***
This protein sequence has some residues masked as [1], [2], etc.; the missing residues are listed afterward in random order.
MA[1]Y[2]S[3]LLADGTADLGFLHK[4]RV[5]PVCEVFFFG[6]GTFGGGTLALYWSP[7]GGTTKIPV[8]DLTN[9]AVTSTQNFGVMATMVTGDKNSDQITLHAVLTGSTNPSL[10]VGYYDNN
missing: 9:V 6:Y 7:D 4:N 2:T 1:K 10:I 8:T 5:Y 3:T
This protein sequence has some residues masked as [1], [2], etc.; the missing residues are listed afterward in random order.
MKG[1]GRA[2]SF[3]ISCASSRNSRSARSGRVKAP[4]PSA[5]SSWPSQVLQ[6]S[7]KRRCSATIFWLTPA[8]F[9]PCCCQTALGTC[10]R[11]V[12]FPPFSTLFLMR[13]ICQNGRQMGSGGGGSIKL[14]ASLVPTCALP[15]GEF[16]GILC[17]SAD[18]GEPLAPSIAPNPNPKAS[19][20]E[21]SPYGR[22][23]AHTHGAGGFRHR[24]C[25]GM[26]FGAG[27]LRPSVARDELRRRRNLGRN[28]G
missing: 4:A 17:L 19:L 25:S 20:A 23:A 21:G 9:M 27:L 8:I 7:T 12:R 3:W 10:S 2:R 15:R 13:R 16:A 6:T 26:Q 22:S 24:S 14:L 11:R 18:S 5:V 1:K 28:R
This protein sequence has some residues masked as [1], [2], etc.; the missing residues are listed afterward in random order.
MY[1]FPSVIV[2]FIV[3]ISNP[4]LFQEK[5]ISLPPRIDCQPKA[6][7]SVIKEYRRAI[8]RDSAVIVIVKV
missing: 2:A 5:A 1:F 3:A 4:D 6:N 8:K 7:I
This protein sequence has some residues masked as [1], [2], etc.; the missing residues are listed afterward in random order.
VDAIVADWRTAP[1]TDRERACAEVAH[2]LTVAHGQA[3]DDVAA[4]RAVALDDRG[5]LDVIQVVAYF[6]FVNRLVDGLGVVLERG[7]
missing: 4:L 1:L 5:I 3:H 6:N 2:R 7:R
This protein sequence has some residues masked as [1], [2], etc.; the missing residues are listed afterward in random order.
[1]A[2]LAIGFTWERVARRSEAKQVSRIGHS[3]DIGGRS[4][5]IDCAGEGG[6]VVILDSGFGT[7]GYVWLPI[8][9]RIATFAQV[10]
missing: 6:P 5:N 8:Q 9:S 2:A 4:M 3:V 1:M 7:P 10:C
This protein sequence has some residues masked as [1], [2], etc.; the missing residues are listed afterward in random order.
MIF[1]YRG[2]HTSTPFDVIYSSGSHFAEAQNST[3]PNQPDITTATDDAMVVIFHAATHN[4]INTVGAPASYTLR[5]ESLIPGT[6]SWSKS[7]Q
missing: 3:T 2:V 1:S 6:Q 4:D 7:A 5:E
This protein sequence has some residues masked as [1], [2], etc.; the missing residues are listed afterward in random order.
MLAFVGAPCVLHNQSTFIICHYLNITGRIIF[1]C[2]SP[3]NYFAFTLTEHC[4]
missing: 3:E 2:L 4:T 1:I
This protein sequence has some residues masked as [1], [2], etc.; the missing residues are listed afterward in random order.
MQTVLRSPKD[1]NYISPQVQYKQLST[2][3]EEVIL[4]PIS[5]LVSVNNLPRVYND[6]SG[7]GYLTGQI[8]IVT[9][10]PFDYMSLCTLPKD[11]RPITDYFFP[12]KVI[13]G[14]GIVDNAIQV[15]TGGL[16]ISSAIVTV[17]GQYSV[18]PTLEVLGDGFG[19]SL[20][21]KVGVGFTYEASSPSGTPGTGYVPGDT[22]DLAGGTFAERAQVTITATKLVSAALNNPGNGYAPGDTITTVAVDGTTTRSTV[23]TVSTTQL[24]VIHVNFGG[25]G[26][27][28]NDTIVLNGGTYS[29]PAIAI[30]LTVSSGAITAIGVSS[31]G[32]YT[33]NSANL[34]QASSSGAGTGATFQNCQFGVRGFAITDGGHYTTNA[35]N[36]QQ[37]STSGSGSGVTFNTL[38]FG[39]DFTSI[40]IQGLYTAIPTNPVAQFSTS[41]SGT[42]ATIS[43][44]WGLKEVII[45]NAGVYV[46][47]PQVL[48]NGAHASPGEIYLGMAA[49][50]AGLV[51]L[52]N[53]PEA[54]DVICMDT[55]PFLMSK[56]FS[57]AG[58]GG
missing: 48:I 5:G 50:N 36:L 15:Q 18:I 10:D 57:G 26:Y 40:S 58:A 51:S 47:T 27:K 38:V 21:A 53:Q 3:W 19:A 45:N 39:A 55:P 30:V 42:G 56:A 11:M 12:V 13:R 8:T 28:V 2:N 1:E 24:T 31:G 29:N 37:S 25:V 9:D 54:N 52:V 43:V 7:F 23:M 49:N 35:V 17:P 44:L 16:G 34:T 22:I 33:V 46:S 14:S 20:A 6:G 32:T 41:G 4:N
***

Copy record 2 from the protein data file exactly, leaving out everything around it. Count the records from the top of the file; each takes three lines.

This protein sequence has some residues masked as [1], [2], etc.; the missing residues are listed afterward in random order.
MKG[1]GRA[2]SF[3]ISCASSRNSRSARSGRVKAP[4]PSA[5]SSWPSQVLQ[6]S[7]KRRCSATIFWLTPA[8]F[9]PCCCQTALGTC[10]R[11]V[12]FPPFSTLFLMR[13]ICQNGRQMGSGGGGSIKL[14]ASLVPTCALP[15]GEF[16]GILC[17]SAD[18]GEPLAPSIAPNPNPKAS[19][20]E[21]SPYGR[22][23]AHTHGAGGFRHR[24]C[25]GM[26]FGAG[27]LRPSVARDELRRRRNLGRN[28]G
missing: 4:A 17:L 19:L 25:S 20:A 23:A 21:G 9:M 27:L 8:I 7:T 12:R 3:W 10:S 2:R 15:R 13:R 16:A 6:T 26:Q 22:S 24:S 14:L 11:R 18:S 5:V 1:K 28:R